Posts Tagged ‘Willie Brown’

Mr. Speaker John Perez: All Cattle, No Hat

Monday, January 4th, 2010

perezbrownAs the Legislature returns this week, John Perez is poised to become the new Speaker of the Assembly, assuming the office with  ambitious reform notions –- and few of the institutional political tools needed to achieve them.

If Willie Brown was the Assembly’s Ayatollah, Perez is inheriting a speakership whose powers more closely resemble those invested in the  King of the Belgians. Despite the steep decline in influence of what once was the second most powerful office in California, Perez said in an interview that as Speaker he intends to tackle a host of reforms, from revamping the tax code (including a re-examination of Proposition 13) to seeking an escape from the straight jacket of term limits (and an out-of-control  initiative system).

“This is not a small task,” Perez told Calbuzz. “The challenges are monumental. If we fail to engage fully, the problems will only be pushed onto future generations.”

Brown wielded extraordinary power during his generation-long speakership, the last undiluted by the impact of term limits. More transactional than transformative, however, Brown’s actions most often focused on doing deals, refereeing economic battles between big special interests and reaping massive amounts of campaign cash on behalf of Democrats in the bargain. By contrast, Perez now seeks to accomplish big, substantive policy changes, at a time when the Speaker’s power to reward, punish and instill fear has been sapped since Brown left town in 1996.

In an interview a few days before New Year’s, Perez said that although the intractable budget fight will necessarily be his top priority, he intends to take on and “struggle with these big structural issues.”

gordian knotRefusing to take a position on major reform initiatives already being pushed by California Forward and the Bay Area Council, Perez suggested state lawmakers should pursue their own efforts to cut the Gordian knot of dead-end, deadlock politics that has dominated the Capitol in the post-Brown era: “The Legislature never intended to abdicate its responsibility” on such issues, he said.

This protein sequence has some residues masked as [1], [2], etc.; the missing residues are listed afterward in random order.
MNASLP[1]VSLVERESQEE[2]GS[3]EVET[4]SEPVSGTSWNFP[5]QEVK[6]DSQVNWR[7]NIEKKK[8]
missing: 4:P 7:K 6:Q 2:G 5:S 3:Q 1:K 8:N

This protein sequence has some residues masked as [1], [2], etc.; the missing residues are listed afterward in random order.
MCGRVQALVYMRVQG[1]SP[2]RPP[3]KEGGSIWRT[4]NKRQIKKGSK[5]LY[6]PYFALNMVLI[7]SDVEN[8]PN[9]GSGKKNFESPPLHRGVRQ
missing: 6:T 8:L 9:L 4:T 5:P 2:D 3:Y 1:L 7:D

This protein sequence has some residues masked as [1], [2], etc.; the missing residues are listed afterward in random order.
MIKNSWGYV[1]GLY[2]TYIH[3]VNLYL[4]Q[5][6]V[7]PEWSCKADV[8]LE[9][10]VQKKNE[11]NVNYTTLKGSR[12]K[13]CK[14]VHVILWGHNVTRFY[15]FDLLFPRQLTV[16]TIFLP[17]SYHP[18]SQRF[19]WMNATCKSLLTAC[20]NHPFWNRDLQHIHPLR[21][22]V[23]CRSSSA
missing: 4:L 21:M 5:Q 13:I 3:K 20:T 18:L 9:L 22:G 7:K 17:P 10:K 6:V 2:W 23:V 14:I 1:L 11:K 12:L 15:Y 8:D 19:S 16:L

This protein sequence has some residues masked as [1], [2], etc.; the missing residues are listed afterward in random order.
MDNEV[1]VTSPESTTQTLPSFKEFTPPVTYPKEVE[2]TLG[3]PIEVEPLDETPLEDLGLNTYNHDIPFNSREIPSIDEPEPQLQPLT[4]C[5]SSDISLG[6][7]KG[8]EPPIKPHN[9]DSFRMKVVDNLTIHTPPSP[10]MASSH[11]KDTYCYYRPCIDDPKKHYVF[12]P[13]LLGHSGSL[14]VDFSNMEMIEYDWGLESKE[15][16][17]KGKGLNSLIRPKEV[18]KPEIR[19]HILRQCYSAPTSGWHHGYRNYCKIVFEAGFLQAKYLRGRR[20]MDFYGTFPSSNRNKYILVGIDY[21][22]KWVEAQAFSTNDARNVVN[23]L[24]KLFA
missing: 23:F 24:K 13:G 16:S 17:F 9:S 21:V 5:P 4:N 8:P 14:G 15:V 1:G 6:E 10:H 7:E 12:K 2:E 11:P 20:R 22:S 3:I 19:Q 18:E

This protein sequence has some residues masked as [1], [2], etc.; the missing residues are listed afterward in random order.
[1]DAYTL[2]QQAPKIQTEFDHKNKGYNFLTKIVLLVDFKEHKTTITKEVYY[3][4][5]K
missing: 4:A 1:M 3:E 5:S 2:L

“The most fundamental difference (between now and Brown’s tenure) is that there’s no ability for people to work with each other over time,” he added, acknowledging the difficulty of achieving political success amid the Capitol’s gridlock and every-member-for-him/herself environment. He insisted – despite the massive weight of evidence to the contrary – that he can “find Republicans who want to do what’s in the best interest of the state, not drive it off the cliff.”

A former union organizer from L.A., the 40-year old Perez as Speaker will become the highest-ranking, out-of-the-closet gay person in California history. As he completed his first Assembly term in December, he prevailed in a very public Democratic political brawl, overcoming a challenge from fellow Latino Assemblyman Kevin DeLeon, after Speaker Karen Bass abdicated amid constant rumors of an impending coup.


Mindful of lingering political sensitivities and the need to mend fences, Perez nervously objected when Calbuzz addressed him as “Mr. Speaker-elect” – “I’m not Speaker-elect yet” – a small but endearing display of modesty and humility that bodes well for his ability to massage the outsize egos of his constituency of 80 members. Perez strikes us as very intelligent if overly earnest, as he melds policy speak with New Age psychobabble that made us wonder if the disembodied aura of John Vasconcellos was lurking around the next corner of the Capitol.

“My job is to create a space where it’s safe for members to do their jobs and have an honest discussion of the impact” of policy decisions, he said. “The majority of members of both parties really care.”

Here’s a look at what he said on key issues:

Taxes: Perez bashed the Parsky Commission for coming up with a “political proposal” that would tilt California’s tax structure to favor rich people, instead of developing a “policy driven discussion” that presented a set of well-crafted options to put before elected decision makers. He said the Legislature should pursue its own rewrite of the tax code, a process in which “everything is on the table” – including Prop. 13.